BHL, Internet Archive, and the eBook

On October 24-25, BHL Program Director Martin Kalfatovic and BHL Program Manager Grace Costantino attended the Internet Archive Leaders Forum in San Francisco, CA. The meeting, attended by 23 representatives from projects partnering with Internet Archive, provided attendees with a chance to showcase their projects, discuss their collaborations with IA, and nurture ideas associated with eBooks.

Since BHL’s inception, we have partnered with Internet Archive for digitization services. Whether by sending large shipments of books to local IA mass scanning centers, or by operating a single scanning machine provided by IA within their own institution, most BHL members have contributed material to BHL via IA collaborations. While we ingest, store, and serve book metadata via our own hardware, the page images on BHL are served directly from Internet Archive. As such, even books scanned outside of IA are ultimately ingested into the Archive (via a software developed by Joel Richard at the Smithsonian Libraries) so they can be served via the BHL portal.

The Internet Archive was founded in 1996 by Brewster Kahle as a non-profit digital library that provides free, unrestricted access to digitized materials, including not only books but also music and images and, through the Way Back Machine, an archive of the Internet itself. The Archive recently began work in television, archiving all news produced over the past three years on twenty news channels. On the last day of the IA Leaders Forum, the Archive announced that they now house over 10 petabytes of digitized material.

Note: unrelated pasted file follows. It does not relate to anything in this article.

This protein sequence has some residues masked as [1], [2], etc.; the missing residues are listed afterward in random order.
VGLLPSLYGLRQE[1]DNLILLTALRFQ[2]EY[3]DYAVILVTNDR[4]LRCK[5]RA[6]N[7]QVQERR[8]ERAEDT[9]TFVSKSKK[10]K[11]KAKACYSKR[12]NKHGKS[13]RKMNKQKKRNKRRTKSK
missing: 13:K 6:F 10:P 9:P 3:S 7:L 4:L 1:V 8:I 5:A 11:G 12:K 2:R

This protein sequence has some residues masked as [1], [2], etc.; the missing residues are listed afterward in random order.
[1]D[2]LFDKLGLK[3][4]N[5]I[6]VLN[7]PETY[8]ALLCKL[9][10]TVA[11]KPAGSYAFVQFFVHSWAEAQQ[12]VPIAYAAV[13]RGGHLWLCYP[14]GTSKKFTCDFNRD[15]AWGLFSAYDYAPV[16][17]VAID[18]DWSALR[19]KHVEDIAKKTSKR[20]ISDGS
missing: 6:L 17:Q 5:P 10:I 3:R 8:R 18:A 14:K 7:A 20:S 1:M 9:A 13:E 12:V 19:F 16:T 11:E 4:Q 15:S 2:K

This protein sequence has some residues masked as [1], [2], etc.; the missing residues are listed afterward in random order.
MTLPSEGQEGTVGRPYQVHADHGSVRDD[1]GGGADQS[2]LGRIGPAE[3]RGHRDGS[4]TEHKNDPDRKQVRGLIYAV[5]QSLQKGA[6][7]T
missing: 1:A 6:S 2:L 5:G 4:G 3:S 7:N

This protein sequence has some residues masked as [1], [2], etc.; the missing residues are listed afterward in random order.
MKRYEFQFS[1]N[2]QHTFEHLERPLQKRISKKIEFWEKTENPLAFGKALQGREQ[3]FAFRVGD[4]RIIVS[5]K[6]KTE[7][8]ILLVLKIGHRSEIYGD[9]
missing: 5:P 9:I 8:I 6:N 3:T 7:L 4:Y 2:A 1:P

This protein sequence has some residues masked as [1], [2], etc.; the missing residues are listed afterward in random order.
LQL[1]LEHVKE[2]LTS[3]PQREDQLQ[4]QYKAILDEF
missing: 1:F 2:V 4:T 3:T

Though the meetings took place at the San Francisco Public Library Richmond Branch just a few blocks from the IA headquarters, Robert Miller, IA’s Global Director of Books and the meeting’s emcee, gave attendees a tour of the main IA building – a repurposed former Christian Science facility. Though transformed to meet the needs of a digital archive, the building still maintains the charms of the 100-year-old church, including marble drinking fountains, stained glass, and a massive auditorium whose pews are replete with statues crafted in the likeness of IA employees that have been with the project at least three years – a practice modeled after the famous “Terracotta Army” of China’s first emperor, Qin Shi Huang.

The theme of this year’s meeting was “eBook Lending Library: the 2nd Million eBooks.” In early 2011, IA launched an In-Library Lending Program through their OpenLibrary project. The project now provides access to over 1,000,000 free eBooks, 250,000 of which are contemporary (post-1923), with another 200,000 contemporary titles available in DAISY format for the print disabled. These eBooks are freely available to all participating libraries and OpenLibrary users and can be downloaded directly to your computer or eReader, such as a Kindle. For more information about the OpenLibrary project, visit this website. IA is working diligently to provide another 1,000,000 eBook titles in OpenLibrary, and has already obtained funding for 500,000 of those titles.